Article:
Governor Perdue, Kim Jordan and ABA President Tim Schaller
Special tag listing some of the reasons New Belgium chose Asheville
Special tag listing some of the reasons New Belgium chose Asheville
Governor Perdue, Kim Jordan and ABA President Tim Schaller
Kim Jordan toasts with some Asheville Brewers Alliance guys.
While the writing hasn’t been formally released, it’s clearly on the wall.
There will be an event of some sort tomorrow involving North Carolina Governor Beverly Perdue down in Asheville’s River Arts District, and while I can’t confirm that it is indeed the announcement that New Belgium Brewing will be building an East Coast Brewery and Distribution Center at the site of the Western Carolina Livestock Market, it seems pretty damn likely that is, indeed, the case.
My educated guess is that there will be a number of press releases sent out in the morning, and that there will be lots of official back-slapping and beer lover celebrations throughout the day.
I have a number of thoughts about this. One, it’ll be a further economic boost for the city in terms of beer tourism. Having not one, but two, major craft breweries–Sierra Nevada and New Belgium–will draw tourists who want to come visit one of the big brewers, and while they are here, give an Asheville brew or two a try. From a purely selfish point of view, this will be good for sales of my Asheville beer history book (to be released next Fall) and offer me a chance to teach more Beer 101 classes that will feature local beer tastings. Thanks, as always, to the Asheville Brewers Alliance for supporting me in these endeavors.
Two, I think it will be interesting to trace the changes that these breweries bring to the region, especially to the small town of Mills River (where Sierra will locate their 2nd brewery) and to the still transitional but burgeoning River Arts District. My hope is that the RAD will stay funky and true to its roots as a place where artists can afford a little studio space and follow their creative dreams.
More tomorrow…time to go taste a New Belgium Shift Lager…
If you follow me on Twitter, you’ve probably seen me reference the book I’m writing a few times recently. But, here, for your delectation, is the official press release.
The History Press is pleased to announce the forthcoming title:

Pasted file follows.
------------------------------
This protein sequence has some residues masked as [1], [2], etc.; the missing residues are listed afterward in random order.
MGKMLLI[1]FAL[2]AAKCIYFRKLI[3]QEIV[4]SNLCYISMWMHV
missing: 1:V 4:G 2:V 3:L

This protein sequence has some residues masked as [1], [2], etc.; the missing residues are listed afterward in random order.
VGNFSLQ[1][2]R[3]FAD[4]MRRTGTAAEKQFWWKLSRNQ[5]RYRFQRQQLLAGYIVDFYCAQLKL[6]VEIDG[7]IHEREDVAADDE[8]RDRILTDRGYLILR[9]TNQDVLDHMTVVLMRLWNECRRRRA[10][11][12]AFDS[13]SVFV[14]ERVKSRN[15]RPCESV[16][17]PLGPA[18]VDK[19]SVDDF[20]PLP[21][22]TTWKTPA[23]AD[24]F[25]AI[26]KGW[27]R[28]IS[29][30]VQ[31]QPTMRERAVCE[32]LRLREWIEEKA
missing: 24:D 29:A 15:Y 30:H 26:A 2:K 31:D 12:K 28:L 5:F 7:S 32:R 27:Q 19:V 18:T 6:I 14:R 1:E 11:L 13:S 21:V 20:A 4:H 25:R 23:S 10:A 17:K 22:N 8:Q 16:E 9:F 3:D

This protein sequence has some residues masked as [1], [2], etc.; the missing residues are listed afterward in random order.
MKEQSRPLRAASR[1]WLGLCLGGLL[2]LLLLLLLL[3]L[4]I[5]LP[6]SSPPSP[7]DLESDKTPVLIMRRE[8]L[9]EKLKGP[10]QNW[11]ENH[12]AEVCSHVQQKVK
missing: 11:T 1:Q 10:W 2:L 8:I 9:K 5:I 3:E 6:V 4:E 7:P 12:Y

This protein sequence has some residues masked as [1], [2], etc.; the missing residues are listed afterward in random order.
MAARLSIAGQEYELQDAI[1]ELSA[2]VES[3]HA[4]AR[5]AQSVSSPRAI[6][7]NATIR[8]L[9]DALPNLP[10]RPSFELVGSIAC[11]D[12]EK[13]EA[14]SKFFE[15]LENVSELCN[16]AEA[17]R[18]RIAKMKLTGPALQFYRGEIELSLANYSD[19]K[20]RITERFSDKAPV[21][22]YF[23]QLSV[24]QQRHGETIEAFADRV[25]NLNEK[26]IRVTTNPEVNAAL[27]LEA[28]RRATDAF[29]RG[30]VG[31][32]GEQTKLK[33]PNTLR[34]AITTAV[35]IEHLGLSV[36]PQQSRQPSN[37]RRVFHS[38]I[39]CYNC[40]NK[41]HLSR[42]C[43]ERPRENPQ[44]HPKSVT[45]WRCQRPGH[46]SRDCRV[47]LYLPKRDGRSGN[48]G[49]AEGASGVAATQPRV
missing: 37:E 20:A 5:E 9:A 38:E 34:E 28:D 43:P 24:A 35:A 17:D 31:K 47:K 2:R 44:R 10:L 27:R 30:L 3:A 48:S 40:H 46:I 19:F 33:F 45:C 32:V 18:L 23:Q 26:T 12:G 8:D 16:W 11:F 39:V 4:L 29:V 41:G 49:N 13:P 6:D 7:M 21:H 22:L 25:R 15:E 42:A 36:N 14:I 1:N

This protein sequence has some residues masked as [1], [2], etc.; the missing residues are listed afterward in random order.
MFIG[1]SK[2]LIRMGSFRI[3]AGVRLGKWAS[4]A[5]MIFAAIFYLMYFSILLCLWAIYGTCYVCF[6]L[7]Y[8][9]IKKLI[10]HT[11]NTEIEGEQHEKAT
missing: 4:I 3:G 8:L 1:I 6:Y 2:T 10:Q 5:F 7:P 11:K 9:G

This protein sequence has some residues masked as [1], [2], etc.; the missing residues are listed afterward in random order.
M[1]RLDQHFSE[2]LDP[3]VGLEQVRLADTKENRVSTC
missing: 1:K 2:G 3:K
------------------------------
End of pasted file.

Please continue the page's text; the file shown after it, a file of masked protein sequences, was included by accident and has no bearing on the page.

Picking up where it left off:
An Intoxicating History of Mountain Brewing
Anne Fitten Glenn
Asheville has grown from a town with a taste for mountain moonshine to an international destination for beer lovers, renowned as Beer City, USA, in fewer than twenty years. Eleven established breweries operate within the city limits and another five call Western North Carolina home. At least six more are in the planning stages, including beer giant Sierra Nevada Brewing, which recently chose the area as a locale for their new East Coast brewery.
The history of ales and lagers in Asheville starts with a murderous downtown rampage by a drunken desperado at the turn of the 20th century and runs through the region’s explosion into a beery Mecca offering the gamut from sophisticated gastro-brewpubs to grungy warehouse breweries. It includes the story of F. Scott Fitzgerald writing at The Grove Park Inn while downing up to 30 beers a day. It includes one brewery pouring thousands of gallons of “not right” beer into the city’s sewers, a burgeoning brewery on the wrong side of the tracks (literally), one that fought a small town’s laws to open, and more.
Foreword by Zane Lamprey, host of Drinking Made Easy.
Asheville Beer will be published by The History Press in the Fall of 2012.
Media review copies, high-resolution photographs and interviews available upon request.
Contact Katie Parry at 843.577.5971, ext 113 or email@example.com.
Anne Fitten Glenn has been writing about beer and the beer business since 2005, although she’s been drinking beer for a lot longer. She currently writes the Brews News for Asheville’s newsweekly, Mountain Xpress, as well as frequent articles for CraftBeer.com, the national Brewers Association’s on-line magazine. She also developed and teaches Beer Education classes to servers and to the beer-loving public. She lives within walking distance of several of Beer City’s breweries.
I’m more than excited about telling stories and tales of beer and the beer biz from round here. Contact me if you have a relevant beer history tidbit. Meanwhile, I’ll be sitting here in front of my laptop, writing and drinking beer.
I visited Green Man Brewing on Friday to watch them bottle–for the first time ever. They’ve put up about 100 cases of the lovely Dweller Imperial Stout, and they’ll start selling it to the public today at 2 p.m. at the brewery (23 Buxton Ave., $20 per bottle, 9.5 percent ABV).
The new bottler at Green Man
Brewers Mike Karnowski and John Stuart capping the pretty bottles of brew
The final result (love the Green Man snifters)